Photo: Twitter
Photo: Twitter

Equality in survival and the sharing of stories in Knysna

By Letter Time of article published Jun 8, 2017

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Knysna, the prettiest town in South Africa, awoke yesterday morning to a different world, one of loss and ash on tongues. It is certain that this will be known as the Great Fire, or something else of great importance.

On Wednesday night, the old and young, wealthy retirees and the unemployed, found equality in survival and the sharing of stories. From Pezula to Karatara, from world-renowned golf estates to farmlands, they gathered on Thesen Island.

The shocked and brave became refugees in the Turbine Boutique Hotel. Rules burnt like houses before them.

Dogs barked in five-star splendour while those with no money ate for free from the menu. Smokers stood on the pool deck, watching a new fire grow from township to town.

Chris, the manager, kept getting calls.

“I can’t take 60 people, we’re already full… there’s people sleeping in the foyer and in the bar. Yes, I know there’s nowhere to go… I don’t know where they’ll sleep, but I’ll take 20.”

The exhausted would fall asleep everywhere from upright in chairs to the floors of the conference room, or in the spa, and, if they were lucky, in crowded bedrooms.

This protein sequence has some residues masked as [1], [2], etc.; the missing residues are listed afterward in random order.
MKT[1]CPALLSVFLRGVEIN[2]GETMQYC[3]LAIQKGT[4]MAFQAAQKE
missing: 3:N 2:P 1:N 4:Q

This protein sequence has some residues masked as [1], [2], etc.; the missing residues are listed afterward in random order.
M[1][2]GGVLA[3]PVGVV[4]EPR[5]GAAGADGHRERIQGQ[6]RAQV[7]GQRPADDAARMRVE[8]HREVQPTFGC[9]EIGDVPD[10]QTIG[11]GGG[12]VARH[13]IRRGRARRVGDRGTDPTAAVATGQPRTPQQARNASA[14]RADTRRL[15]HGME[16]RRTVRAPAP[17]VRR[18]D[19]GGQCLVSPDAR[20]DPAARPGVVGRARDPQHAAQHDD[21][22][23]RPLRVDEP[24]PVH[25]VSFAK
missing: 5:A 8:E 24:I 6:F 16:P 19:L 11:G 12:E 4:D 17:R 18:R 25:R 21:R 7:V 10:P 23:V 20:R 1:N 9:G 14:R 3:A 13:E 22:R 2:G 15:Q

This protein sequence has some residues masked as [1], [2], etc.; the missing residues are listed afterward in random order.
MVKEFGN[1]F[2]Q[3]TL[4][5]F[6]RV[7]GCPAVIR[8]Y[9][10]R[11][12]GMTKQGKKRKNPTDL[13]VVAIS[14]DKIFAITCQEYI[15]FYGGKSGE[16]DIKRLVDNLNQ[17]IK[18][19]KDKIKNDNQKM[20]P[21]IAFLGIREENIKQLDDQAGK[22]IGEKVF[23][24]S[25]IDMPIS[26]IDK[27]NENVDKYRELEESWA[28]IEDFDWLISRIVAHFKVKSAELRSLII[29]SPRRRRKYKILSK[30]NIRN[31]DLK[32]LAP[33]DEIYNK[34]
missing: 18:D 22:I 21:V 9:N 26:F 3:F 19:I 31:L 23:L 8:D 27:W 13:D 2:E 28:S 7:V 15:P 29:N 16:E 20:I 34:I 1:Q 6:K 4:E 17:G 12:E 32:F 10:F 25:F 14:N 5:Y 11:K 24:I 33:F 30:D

For each exhausted dreamer there was an insomniac, defiant with coffee and wine and shared thoughts: “My house is gone…. Mine too… no one told us, escaped with fire both sides of the road… Yeah, me too… Don’t know how it happened but I left with only one shoe… I’m in slops… Got my wife and the dog… Got my laptop… Yeah, me too…”

It was later that the more general concern became: “What do we do tomorrow?” Diana the receptionist said: “We’re trying to cancel a tour group that was going to fill the hotel.”

Chris shrugged in resignation: “There’s nowhere to go, we’re not going to let you down, you’ll all stay here.” A cynic said: “There’s nothing left for tourists, anyway.”

While staff worried if their loved ones were safe, they served those who had lost, but were safe.

While dogs peed in the wind outside, rain splattered with nasty hope – cold and short and gone in minutes. Dog owners noticed many more cars in the parking lot; more than 100 of them, rear seats filled with badly packed belongings with front seats home to husbands and wives, retired mothers and daughters.

The oldest church died with their prayers and three schools.

And the wind howled and howled.

Today, the survivors will find out who they really are.

It is now a town for the lucky and unfortunate, the brave and the helped.

Love Knysna, save Knysna!

Mike Hampton


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